her mother have been at her age. She is now These few simple words, uttered in a solemn an outcast-and an adulteress.” voice, but without one tone of reproach, The pastor turned away his face, for in the seemed somewhat to calm the other's trouble, silence he heard groans, and the hollow voice who first looking towards the spot where his again spoke :child was sobbing to herself, though he heard Through many dismal days and nights it not, and then looking up to heaven, ejacu- have I striven to forgive her, but never for lated for her sake a broken prayer. He then many hours together have I been enabled to would have fain called her to him; but he was repent my curse. For on my knees I implored ashamed that even she should see him in such God to curse her-her head-her eyes-her a passion of grief—and the old man went to breast—her body-mind, heart, and soul-and her of his own accord, and bade her, as from that she might go down a loathsome leper to her father, again to take her pastime among the grave." the flowers. Soon was she dancing in her Remember what He said to the womanhappiness as before; and, that her father might Go, and sin no more !'” hear she was obeying him, singing a song, “ The words have haunted me all up and
“For five years every Sabbath have I at down the hills—his words and mine; but mine tended divine service in your chapel-yet dare have always sounded liker justice at last—for I not call myself a Christian. I have prayed my nature was created human--and human for faith—ncr, wretch that I am, am I an un- are all the passions that pronounced that holy believer. But I fear tc fling myself at the foot or unholy curse!" of the cross. God be merciful to me a sin- “Yet you would not curse her now-were
she laying here at your feet-or if you were The old man opened not his lips; for he felt standing by her death-bed ?" that there was about to be made some confes- “Lying here at my feet! Even here-on sion. Yet he doubted not that the sufferer this very spot-not blasted, but green through had been more sinned against than sinning; all the year-within the shelter of these two for the goodness of the stranger-so called rocks she did lie at my feet in her beautystill after five years' residence among the moun- and as I thought her innocence—my own hap tains-was known in many a vale--and the py bride! Hither I brought her to be blestPastor knew that charity covereth a multitude and blest I was even up to the measure of my of sins—and even as a moral virtue prepares misery. This world is hell to me now-buc the heart for heaven. So sacred a thing is then it was heaven!” solace in this woful world.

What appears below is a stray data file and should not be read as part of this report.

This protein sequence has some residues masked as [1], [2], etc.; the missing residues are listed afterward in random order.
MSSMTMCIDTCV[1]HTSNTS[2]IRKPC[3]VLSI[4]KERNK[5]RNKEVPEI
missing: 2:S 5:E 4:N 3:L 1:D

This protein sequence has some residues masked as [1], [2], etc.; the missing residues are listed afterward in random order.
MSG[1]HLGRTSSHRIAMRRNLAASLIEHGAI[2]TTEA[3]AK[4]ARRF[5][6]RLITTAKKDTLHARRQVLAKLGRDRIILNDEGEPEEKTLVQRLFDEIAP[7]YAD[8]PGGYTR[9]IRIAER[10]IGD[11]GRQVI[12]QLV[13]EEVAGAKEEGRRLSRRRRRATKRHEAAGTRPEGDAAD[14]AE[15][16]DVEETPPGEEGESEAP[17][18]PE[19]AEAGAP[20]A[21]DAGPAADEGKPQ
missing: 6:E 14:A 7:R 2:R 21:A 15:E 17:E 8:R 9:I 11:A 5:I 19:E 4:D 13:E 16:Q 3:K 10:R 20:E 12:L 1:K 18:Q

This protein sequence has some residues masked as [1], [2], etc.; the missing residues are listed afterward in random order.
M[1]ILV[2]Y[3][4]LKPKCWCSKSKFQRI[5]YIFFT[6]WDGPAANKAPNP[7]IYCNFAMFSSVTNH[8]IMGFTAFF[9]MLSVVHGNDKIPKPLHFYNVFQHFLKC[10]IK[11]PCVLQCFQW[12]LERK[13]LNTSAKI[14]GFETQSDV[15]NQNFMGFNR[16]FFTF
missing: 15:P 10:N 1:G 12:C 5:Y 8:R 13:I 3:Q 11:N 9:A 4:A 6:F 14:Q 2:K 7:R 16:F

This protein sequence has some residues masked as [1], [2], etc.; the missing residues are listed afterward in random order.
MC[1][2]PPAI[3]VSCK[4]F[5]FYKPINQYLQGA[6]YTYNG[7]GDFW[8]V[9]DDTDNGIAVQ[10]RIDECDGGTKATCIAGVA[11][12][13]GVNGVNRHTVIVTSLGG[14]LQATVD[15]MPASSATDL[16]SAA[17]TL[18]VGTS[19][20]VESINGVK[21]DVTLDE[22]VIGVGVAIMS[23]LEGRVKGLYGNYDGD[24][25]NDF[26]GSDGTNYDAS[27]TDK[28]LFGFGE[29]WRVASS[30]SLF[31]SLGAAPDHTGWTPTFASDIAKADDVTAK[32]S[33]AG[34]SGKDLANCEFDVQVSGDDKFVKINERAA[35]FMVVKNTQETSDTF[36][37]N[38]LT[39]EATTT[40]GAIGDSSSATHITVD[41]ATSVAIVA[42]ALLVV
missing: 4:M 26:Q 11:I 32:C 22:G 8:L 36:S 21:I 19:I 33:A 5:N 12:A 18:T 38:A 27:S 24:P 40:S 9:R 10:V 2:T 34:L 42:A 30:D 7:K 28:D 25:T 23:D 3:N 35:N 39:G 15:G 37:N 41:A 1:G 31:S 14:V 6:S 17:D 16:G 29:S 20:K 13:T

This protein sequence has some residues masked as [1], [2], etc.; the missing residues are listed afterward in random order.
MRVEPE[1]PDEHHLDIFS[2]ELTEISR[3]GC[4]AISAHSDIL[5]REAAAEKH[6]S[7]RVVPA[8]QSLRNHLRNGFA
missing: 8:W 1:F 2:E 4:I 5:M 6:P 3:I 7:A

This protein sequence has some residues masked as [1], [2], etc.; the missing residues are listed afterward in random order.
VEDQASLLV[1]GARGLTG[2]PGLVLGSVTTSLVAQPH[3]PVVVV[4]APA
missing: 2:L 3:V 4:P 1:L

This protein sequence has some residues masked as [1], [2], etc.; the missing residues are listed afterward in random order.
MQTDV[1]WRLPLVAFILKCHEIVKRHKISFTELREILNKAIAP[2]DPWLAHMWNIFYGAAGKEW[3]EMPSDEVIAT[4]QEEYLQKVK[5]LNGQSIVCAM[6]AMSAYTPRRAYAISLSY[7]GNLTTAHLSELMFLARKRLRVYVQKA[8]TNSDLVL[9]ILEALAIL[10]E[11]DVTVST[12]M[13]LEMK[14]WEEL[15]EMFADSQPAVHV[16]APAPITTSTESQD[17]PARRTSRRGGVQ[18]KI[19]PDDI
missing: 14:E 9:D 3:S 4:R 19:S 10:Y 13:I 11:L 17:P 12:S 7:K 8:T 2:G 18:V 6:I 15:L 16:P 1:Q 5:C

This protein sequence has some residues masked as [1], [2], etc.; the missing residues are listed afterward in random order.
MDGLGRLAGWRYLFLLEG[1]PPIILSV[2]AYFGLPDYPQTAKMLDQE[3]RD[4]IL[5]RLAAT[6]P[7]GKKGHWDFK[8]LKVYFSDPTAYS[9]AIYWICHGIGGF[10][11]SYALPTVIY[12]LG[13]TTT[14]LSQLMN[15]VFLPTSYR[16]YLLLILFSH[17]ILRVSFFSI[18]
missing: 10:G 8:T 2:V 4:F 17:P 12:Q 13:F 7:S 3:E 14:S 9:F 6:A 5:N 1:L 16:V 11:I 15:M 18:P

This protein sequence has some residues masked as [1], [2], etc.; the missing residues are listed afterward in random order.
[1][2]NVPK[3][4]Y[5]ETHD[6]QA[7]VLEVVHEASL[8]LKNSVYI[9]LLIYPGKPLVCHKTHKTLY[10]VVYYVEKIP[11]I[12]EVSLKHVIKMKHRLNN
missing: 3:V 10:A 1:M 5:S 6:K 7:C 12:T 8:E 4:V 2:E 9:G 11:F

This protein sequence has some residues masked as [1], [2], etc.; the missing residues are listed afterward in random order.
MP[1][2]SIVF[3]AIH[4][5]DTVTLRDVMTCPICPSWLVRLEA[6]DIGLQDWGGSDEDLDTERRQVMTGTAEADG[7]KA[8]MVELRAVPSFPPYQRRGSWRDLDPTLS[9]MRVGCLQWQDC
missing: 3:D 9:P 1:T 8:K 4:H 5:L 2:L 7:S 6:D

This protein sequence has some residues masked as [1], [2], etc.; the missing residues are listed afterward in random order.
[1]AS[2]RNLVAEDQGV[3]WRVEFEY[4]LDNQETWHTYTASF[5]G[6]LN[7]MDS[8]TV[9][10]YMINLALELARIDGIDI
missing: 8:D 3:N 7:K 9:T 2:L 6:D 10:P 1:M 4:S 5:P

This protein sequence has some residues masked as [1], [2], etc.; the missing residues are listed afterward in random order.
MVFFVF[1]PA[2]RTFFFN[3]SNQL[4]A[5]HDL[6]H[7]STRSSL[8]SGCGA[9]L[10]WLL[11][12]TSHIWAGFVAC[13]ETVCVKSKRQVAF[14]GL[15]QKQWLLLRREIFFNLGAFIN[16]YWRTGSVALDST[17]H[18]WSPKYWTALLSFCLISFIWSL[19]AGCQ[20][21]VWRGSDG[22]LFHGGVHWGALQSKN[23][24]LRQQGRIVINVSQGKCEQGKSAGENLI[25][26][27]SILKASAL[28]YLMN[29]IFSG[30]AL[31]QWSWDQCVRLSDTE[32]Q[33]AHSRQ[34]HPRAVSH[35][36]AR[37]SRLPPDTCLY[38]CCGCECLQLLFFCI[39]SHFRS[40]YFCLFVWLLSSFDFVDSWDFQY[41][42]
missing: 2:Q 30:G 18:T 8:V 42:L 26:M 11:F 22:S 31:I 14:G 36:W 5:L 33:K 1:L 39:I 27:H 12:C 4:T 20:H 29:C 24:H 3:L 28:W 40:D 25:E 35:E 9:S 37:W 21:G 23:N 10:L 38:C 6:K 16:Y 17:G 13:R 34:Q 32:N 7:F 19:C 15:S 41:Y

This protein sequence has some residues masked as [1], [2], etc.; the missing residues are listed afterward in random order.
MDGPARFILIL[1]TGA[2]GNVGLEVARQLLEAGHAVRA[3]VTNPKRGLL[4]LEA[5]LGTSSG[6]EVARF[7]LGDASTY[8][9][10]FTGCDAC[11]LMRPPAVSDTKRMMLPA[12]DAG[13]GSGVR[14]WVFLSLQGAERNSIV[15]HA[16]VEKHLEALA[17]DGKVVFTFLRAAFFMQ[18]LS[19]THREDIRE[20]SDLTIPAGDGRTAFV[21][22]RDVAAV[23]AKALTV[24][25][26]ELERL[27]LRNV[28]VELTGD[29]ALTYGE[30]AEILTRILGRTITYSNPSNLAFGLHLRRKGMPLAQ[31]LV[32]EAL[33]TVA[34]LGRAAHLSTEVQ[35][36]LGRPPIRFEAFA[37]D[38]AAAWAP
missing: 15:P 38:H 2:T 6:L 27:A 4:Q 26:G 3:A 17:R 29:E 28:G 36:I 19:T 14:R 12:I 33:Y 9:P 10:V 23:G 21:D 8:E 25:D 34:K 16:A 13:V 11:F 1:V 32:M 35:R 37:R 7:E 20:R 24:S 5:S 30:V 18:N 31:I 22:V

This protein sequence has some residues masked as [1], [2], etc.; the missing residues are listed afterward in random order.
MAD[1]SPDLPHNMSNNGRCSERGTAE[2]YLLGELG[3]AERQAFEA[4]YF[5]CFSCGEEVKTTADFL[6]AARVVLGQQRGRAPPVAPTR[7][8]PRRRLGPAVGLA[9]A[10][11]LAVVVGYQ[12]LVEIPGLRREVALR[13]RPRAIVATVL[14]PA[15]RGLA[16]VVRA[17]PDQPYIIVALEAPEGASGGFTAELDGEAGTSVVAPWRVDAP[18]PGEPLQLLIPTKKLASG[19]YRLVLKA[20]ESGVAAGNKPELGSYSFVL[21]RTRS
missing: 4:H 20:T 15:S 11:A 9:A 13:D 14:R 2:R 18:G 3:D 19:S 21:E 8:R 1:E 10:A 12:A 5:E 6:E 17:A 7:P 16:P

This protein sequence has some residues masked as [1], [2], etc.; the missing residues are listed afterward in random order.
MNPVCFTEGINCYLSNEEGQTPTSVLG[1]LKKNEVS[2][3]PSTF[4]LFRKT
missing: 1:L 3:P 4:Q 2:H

“ These awful names are of the mysteries “We have walked together, many hundred | beyond the grave.”
“ Hear me and judge. She was an orphan; all day it was forsaken-she abandoned it and her father's and mother's relations were dead, me on its birth-day! Twice had that day but a few who were very poor. I married her, been observed by us as the sweetest-the and secured her life against this heartless and most sacred of holydays; and now that it had wicked world. That child was born-and again come round—but I not present for I while it grew like a flower-she left it—and was on foreign service--thus did she observe its father—we who loved her beyond light and it--and disappeared with her paramour. It life, and would have given up both for her so happened that we went that day into action sake."
and I committed her and our child to the “ And have not yet found heart to forgive mercy of God in fervent prayers; for love her-miserable as she needs must bem-seeing made me religiousmand for their sakes I she has been a great sinner!"